The diagnostic work up identified 15 patients (10 males and 5 females, mean age years) with confirmed infections. Fourteen of them had localized bacterial infections and negative blood culture results. The localized infections were as follows: 13 patients had lower respiratory tract infections and 1 had bacterial infection involving an arteriovenous graft. One patient had systemic bacterial infection with positive blood culture results, and the patients had no identifiable source of infection. The remaining 61 patients selected randomly from routine HD patients (32 males and 29 females, mean age years), without suspicion of having an infection, were designated as the noninfection group. Significant differences in age and gender between the 2 groups were absent (Table 1). However, the infection group had significantly higher PCT (), CRP (), and IL-6 () levels, WBC counts (), and I/T ratio () than the noninfection group (Figure 1). The mean CT level in patients of both groups was apparently higher than that in patients with nonchronic kidney disease . Furthermore, the mean CT level in the infection group was significantly higher than that in the noninfection group () (Figure 1). A significant correlation was absent between PCT and CT levels in the Infection group but present in the Noninfection group (Table 2). In order to evaluate the various tests for discriminating between the 2 groups, area under the ROC curve (AUC) was calculated for each biomarker (Figure 2). AUC for PCT was 0.921, which was significantly higher than that for CRP (0.853; ), IL-6 (0.739; ), WBC (0.692; ), and I/T ratio (0.584; ). Using 0.5 ng/mL as the designated cut-off PCT level, the sensitivity and specificity were found to be 86.7% and 96.7%, respectively.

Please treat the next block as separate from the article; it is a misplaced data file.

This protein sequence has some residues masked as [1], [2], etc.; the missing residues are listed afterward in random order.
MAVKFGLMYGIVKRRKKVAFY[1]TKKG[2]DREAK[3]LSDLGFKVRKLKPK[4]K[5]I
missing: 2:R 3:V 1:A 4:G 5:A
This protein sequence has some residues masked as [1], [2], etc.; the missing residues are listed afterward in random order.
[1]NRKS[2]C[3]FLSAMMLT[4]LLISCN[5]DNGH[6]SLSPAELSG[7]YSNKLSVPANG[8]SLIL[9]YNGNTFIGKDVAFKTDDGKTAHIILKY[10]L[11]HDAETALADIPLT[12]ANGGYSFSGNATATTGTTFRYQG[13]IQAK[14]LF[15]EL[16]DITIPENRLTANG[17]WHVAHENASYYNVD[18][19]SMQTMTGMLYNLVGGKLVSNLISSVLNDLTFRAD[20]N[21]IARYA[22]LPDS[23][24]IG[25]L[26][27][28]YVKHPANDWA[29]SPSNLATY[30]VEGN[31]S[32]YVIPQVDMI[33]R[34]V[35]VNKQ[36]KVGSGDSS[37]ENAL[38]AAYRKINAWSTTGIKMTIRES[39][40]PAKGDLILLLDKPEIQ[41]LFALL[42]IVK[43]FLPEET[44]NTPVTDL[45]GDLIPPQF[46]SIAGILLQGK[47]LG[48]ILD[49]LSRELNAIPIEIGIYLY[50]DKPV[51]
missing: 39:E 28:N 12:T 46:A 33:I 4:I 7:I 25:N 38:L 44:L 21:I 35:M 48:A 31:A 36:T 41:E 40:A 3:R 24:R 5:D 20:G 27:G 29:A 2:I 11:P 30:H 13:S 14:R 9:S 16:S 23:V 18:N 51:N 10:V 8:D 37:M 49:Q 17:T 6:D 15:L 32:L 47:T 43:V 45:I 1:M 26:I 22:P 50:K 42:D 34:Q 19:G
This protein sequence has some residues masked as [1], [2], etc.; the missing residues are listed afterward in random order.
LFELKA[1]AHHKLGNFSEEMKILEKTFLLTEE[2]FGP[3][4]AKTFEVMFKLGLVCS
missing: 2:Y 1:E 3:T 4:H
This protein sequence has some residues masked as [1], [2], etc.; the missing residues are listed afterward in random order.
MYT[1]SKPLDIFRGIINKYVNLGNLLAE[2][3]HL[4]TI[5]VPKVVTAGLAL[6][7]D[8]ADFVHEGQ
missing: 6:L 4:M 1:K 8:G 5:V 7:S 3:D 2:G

HD was performed using high-flux membranes in all patients. PCT levels before and after HD were measured in 65 patients. The mean PCT level before HD was 0.27 ng/mL and that after HD was 0.22 ng/mL. Figure 3 shows that PCT levels decreased significantly after HD ().
Many investigators have reported that PCT is the most sensitive marker of bacterial infection [2–7]. Furthermore, Schuetz et al. reported that PCT-guided antibiotic therapy for respiratory tract infections can significantly reduce antibiotic exposure . Recently, PCT was used not only as a marker of systemic bacterial infection but also as a marker of local bacterial infection. However, Dahaba et al. proposed that CRP, which is not affected by HD, may be a useful marker of sepsis in HD patients who have reduced PCT levels because of HD . The use of PCT as a diagnostic marker of bacterial infections has been controversial in patients on HD. Bacterial infections are a major cause of mortality in patients on HD as these patients are often clinically compromised . Therefore, it is important to diagnose bacterial infection at an early stage to improve prognosis.
Increased CT synthesis in thyroid C cells has been observed in patients on HD. Therefore, since PCT is the precursor molecule of CT, it is believed that PCT synthesis would also be increased. However, the relationship between PCT and CT in patients on HD has not been reported. Because of increased CT synthesis in thyroid C cells in patients on HD, we believe that PCT cut-off levels for indicating bacterial infection in these patients may be higher than those in patients without chronic kidney disease.